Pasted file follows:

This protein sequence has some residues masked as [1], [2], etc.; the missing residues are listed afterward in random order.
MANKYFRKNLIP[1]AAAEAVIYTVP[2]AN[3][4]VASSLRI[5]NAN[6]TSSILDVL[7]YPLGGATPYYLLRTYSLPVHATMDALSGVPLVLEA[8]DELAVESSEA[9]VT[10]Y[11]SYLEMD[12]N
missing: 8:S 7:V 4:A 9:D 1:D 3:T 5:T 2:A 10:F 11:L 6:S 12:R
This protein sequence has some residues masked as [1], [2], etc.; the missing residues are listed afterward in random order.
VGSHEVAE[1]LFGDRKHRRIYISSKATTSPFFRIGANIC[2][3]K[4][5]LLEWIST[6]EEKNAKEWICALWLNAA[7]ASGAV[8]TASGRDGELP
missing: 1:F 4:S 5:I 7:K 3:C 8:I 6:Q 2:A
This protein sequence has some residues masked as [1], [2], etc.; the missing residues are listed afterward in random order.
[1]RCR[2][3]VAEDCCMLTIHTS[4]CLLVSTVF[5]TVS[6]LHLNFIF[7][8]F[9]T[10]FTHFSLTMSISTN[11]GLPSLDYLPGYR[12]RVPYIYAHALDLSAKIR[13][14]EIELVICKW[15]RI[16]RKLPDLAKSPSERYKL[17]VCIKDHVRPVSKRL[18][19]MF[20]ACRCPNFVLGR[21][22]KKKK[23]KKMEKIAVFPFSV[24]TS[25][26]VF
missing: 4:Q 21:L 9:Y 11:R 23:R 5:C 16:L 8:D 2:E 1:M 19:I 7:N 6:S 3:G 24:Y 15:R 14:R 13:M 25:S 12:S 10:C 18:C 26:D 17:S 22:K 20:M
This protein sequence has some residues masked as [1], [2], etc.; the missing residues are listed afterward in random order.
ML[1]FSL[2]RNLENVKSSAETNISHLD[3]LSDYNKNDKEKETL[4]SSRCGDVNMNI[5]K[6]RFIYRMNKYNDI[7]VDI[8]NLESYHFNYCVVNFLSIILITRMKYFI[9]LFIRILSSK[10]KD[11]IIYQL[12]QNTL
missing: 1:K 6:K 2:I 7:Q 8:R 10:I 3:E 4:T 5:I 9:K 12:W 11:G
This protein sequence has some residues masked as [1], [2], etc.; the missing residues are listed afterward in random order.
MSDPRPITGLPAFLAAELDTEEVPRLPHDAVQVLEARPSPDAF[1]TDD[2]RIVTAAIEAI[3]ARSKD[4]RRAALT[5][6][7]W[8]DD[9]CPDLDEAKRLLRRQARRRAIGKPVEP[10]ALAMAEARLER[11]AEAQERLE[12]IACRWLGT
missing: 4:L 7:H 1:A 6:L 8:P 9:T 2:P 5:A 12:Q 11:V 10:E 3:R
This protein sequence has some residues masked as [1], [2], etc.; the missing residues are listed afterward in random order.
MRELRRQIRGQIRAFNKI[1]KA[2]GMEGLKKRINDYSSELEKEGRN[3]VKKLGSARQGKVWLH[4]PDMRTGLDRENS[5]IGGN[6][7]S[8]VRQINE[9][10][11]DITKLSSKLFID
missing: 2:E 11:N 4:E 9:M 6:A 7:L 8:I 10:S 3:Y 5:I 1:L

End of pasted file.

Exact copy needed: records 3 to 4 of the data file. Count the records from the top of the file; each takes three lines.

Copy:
This protein sequence has some residues masked as [1], [2], etc.; the missing residues are listed afterward in random order.
[1]RCR[2][3]VAEDCCMLTIHTS[4]CLLVSTVF[5]TVS[6]LHLNFIF[7][8]F[9]T[10]FTHFSLTMSISTN[11]GLPSLDYLPGYR[12]RVPYIYAHALDLSAKIR[13][14]EIELVICKW[15]RI[16]RKLPDLAKSPSERYKL[17]VCIKDHVRPVSKRL[18][19]MF[20]ACRCPNFVLGR[21][22]KKKK[23]KKMEKIAVFPFSV[24]TS[25][26]VF
missing: 4:Q 21:L 9:Y 11:R 23:R 5:C 16:L 8:D 2:E 1:M 19:I 7:N 6:S 3:G 24:Y 15:R 14:R 13:M 25:S 12:S 10:C 18:C 26:D 17:S 22:K 20:M
This protein sequence has some residues masked as [1], [2], etc.; the missing residues are listed afterward in random order.
ML[1]FSL[2]RNLENVKSSAETNISHLD[3]LSDYNKNDKEKETL[4]SSRCGDVNMNI[5]K[6]RFIYRMNKYNDI[7]VDI[8]NLESYHFNYCVVNFLSIILITRMKYFI[9]LFIRILSSK[10]KD[11]IIYQL[12]QNTL
missing: 1:K 6:K 2:I 7:Q 8:R 10:I 3:E 4:T 5:I 9:K 12:W 11:G